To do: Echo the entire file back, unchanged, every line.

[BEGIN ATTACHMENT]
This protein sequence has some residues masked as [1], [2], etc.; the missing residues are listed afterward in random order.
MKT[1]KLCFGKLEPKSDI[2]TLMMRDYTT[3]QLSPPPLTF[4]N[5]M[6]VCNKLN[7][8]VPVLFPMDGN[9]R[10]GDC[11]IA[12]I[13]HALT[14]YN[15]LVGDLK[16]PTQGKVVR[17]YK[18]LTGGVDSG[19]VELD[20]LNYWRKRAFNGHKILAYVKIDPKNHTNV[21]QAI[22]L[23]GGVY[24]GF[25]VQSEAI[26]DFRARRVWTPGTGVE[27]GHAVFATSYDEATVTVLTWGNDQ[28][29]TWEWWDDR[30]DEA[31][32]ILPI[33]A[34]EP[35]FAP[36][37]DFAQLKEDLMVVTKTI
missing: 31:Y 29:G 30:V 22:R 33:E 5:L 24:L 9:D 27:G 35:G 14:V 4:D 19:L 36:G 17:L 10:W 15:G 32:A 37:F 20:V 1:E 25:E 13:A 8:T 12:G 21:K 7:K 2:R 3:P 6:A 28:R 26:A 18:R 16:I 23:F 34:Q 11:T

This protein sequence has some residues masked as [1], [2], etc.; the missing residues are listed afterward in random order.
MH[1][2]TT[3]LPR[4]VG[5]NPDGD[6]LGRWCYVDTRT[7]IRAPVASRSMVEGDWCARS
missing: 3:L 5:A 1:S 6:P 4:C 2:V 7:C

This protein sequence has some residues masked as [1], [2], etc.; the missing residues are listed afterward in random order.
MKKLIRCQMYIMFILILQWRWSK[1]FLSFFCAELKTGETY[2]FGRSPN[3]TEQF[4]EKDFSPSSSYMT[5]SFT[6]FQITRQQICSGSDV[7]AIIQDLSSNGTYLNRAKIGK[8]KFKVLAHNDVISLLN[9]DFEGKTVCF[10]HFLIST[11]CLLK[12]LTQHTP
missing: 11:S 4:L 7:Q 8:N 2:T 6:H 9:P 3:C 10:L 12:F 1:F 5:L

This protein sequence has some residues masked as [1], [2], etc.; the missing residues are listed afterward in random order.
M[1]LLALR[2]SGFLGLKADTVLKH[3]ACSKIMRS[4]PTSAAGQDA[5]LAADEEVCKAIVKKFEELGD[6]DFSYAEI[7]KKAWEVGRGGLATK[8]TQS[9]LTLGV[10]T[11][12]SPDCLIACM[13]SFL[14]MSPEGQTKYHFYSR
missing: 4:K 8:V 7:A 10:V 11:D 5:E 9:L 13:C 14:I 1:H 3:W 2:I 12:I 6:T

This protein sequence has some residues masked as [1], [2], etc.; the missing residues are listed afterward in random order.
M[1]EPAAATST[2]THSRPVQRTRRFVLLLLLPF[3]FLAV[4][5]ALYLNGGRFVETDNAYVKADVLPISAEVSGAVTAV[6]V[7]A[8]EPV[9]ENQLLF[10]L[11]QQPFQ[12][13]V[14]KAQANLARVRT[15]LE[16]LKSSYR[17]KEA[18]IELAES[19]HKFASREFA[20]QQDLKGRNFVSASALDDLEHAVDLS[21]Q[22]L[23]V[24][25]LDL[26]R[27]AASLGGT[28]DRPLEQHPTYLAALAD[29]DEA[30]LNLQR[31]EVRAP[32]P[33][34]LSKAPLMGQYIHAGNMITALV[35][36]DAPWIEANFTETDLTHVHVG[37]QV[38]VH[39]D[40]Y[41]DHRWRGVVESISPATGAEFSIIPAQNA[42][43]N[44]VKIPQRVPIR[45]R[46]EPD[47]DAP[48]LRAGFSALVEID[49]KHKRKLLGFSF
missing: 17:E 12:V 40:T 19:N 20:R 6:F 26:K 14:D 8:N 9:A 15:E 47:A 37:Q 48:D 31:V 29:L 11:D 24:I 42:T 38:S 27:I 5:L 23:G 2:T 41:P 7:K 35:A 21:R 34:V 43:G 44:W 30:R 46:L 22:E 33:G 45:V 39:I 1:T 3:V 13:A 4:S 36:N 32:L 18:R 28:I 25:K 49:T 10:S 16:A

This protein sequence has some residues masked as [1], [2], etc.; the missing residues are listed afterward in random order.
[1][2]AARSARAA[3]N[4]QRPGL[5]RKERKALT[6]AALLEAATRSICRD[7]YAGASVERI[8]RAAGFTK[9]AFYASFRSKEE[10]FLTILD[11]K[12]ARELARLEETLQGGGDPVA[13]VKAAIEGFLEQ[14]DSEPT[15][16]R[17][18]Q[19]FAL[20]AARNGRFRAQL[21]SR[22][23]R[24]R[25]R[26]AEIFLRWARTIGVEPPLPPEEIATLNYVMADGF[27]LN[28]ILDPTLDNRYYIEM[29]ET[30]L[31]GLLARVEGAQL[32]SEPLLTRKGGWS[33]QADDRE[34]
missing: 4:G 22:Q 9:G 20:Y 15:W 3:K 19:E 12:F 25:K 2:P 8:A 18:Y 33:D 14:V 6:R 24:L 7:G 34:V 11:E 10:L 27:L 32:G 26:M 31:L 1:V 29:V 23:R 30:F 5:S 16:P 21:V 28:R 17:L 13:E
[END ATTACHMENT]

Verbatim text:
This protein sequence has some residues masked as [1], [2], etc.; the missing residues are listed afterward in random order.
MKT[1]KLCFGKLEPKSDI[2]TLMMRDYTT[3]QLSPPPLTF[4]N[5]M[6]VCNKLN[7][8]VPVLFPMDGN[9]R[10]GDC[11]IA[12]I[13]HALT[14]YN[15]LVGDLK[16]PTQGKVVR[17]YK[18]LTGGVDSG[19]VELD[20]LNYWRKRAFNGHKILAYVKIDPKNHTNV[21]QAI[22]L[23]GGVY[24]GF[25]VQSEAI[26]DFRARRVWTPGTGVE[27]GHAVFATSYDEATVTVLTWGNDQ[28][29]TWEWWDDR[30]DEA[31][32]ILPI[33]A[34]EP[35]FAP[36][37]DFAQLKEDLMVVTKTI
missing: 31:Y 29:G 30:V 22:R 33:E 5:L 24:L 9:D 27:G 35:G 14:V 4:D 19:L 36:G 17:L 10:W 15:G 32:A 37:F 20:V 1:E 25:E 13:A 8:T 12:G 21:K 7:K 2:R 3:P 6:A 28:R 26:A 18:R 16:I 23:F 34:Q 11:T

This protein sequence has some residues masked as [1], [2], etc.; the missing residues are listed afterward in random order.
MH[1][2]TT[3]LPR[4]VG[5]NPDGD[6]LGRWCYVDTRT[7]IRAPVASRSMVEGDWCARS
missing: 3:L 5:A 1:S 6:P 4:C 2:V 7:C

This protein sequence has some residues masked as [1], [2], etc.; the missing residues are listed afterward in random order.
MKKLIRCQMYIMFILILQWRWSK[1]FLSFFCAELKTGETY[2]FGRSPN[3]TEQF[4]EKDFSPSSSYMT[5]SFT[6]FQITRQQICSGSDV[7]AIIQDLSSNGTYLNRAKIGK[8]KFKVLAHNDVISLLN[9]DFEGKTVCF[10]HFLIST[11]CLLK[12]LTQHTP
missing: 11:S 4:L 7:Q 8:N 2:T 6:H 9:P 3:C 10:L 12:F 1:F 5:L

This protein sequence has some residues masked as [1], [2], etc.; the missing residues are listed afterward in random order.
M[1]LLALR[2]SGFLGLKADTVLKH[3]ACSKIMRS[4]PTSAAGQDA[5]LAADEEVCKAIVKKFEELGD[6]DFSYAEI[7]KKAWEVGRGGLATK[8]TQS[9]LTLGV[10]T[11][12]SPDCLIACM[13]SFL[14]MSPEGQTKYHFYSR
missing: 4:K 8:V 7:A 10:V 11:D 5:E 9:L 13:C 14:I 1:H 3:W 2:I 12:I 6:T

This protein sequence has some residues masked as [1], [2], etc.; the missing residues are listed afterward in random order.
M[1]EPAAATST[2]THSRPVQRTRRFVLLLLLPF[3]FLAV[4][5]ALYLNGGRFVETDNAYVKADVLPISAEVSGAVTAV[6]V[7]A[8]EPV[9]ENQLLF[10]L[11]QQPFQ[12][13]V[14]KAQANLARVRT[15]LE[16]LKSSYR[17]KEA[18]IELAES[19]HKFASREFA[20]QQDLKGRNFVSASALDDLEHAVDLS[21]Q[22]L[23]V[24][25]LDL[26]R[27]AASLGGT[28]DRPLEQHPTYLAALAD[29]DEA[30]LNLQR[31]EVRAP[32]P[33][34]LSKAPLMGQYIHAGNMITALV[35][36]DAPWIEANFTETDLTHVHVG[37]QV[38]VH[39]D[40]Y[41]DHRWRGVVESISPATGAEFSIIPAQNA[42][43]N[44]VKIPQRVPIR[45]R[46]EPD[47]DAP[48]LRAGFSALVEID[49]KHKRKLLGFSF
missing: 17:E 12:V 40:T 19:N 20:R 6:F 26:K 14:D 8:N 9:A 15:E 47:A 37:Q 48:D 31:V 29:L 11:D 24:I 42:T 38:S 27:I 5:L 23:G 2:T 41:P 7:K 35:A 21:R 34:V 43:G 44:W 30:R 46:L 22:E 33:G 45:V 39:I 1:T 3:V 13:A 4:S 36:N 32:L 18:R 28:I 25:K 49:T 10:S 16:A

This protein sequence has some residues masked as [1], [2], etc.; the missing residues are listed afterward in random order.
[1][2]AARSARAA[3]N[4]QRPGL[5]RKERKALT[6]AALLEAATRSICRD[7]YAGASVERI[8]RAAGFTK[9]AFYASFRSKEE[10]FLTILD[11]K[12]ARELARLEETLQGGGDPVA[13]VKAAIEGFLEQ[14]DSEPT[15][16]R[17][18]Q[19]FAL[20]AARNGRFRAQL[21]SR[22][23]R[24]R[25]R[26]AEIFLRWARTIGVEPPLPPEEIATLNYVMADGF[27]LN[28]ILDPTLDNRYYIEM[29]ET[30]L[31]GLLARVEGAQL[32]SEPLLTRKGGWS[33]QADDRE[34]
missing: 4:G 22:Q 9:G 20:Y 15:W 3:K 19:E 12:F 25:K 2:P 8:A 18:Y 33:D 14:V 6:R 24:L 7:G 34:V 11:E 10:L 27:L 32:G 26:M 31:L 1:V 29:V 23:R 30:F 5:S 16:P 21:V 28:R 17:L 13:E